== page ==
Edit 2: Mesh smoothed with Laplacian filter and a white balance performed on the texture. Some of the finer details of the scan are lost due to the filter, but it does provide nice smooth surfaces. The texture seems slightly twisted to one side for some reason.

3D Scanner – Nuther MiniUpdate

Started working on adding a texture to the generated models. To do this I’ve added an array of LEDs  to the inside of the scanner that can be turned on to illuminate the model via the serial port on the arduino. A full colour image is captured for every laser spline image, then for every point along the laser spline the corresponding rgb value from the full color is found. The rgb values for all the splines are then mapped onto a 2D image creating the texture.

I need to brush up on some 3D modelling theory and the .obj and .mtl file formats and I should be able to create fully textured 3D models.

For now here is the image of the texture I captured for the nodding monkey model I’ve been using.

3D Scanner – ExtraMini Update

Just finished a pretty sketchy algorithm to fill in the holes left by scanning errors so i can now create surfaces on the models. Been hittin the JW red label while coding in celebration of the purchase of some wheels, so can’t be bothered to write an explanation of how it works just yet.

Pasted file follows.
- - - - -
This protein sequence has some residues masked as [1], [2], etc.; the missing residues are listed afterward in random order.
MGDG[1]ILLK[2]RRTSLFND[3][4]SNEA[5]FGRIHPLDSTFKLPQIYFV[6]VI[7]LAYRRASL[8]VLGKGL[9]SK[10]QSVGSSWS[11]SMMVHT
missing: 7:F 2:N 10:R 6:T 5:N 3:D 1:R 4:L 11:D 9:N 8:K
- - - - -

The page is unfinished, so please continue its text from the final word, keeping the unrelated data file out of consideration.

Here is a picture of a full model, algorithm isn’t perfect, needs more work. But for now it gives a fairly rough but almost respectable skinned model.

Skinned 3D model

I think a lot of the nosie issues are related to the laser line being to diffuse. Gonna try and do something about that, not sure what yet.

3D Scanner – Mini Update “Scan Time!!”

It works!!

Admittedly not so well, but….it works!! still a lot of tweaking to do on the software side, need to work out a good way to add a skin to the model and need to tweak the spline finding algorithm a bit.  I’ll be  doing a bigger post later with the final mods to the scanner body and releasing the code.

The First Scan

The object that was scanned and the model produced side by side.

It’s quite hard to see all the features on a static  view of the model, but when you can rotate it round it you can see quite a few of the smaller details. Hopefully when it’s skinned some more of the details will be visible.

Bonus shot of the scanner with added bonus of my feet.

The Scanner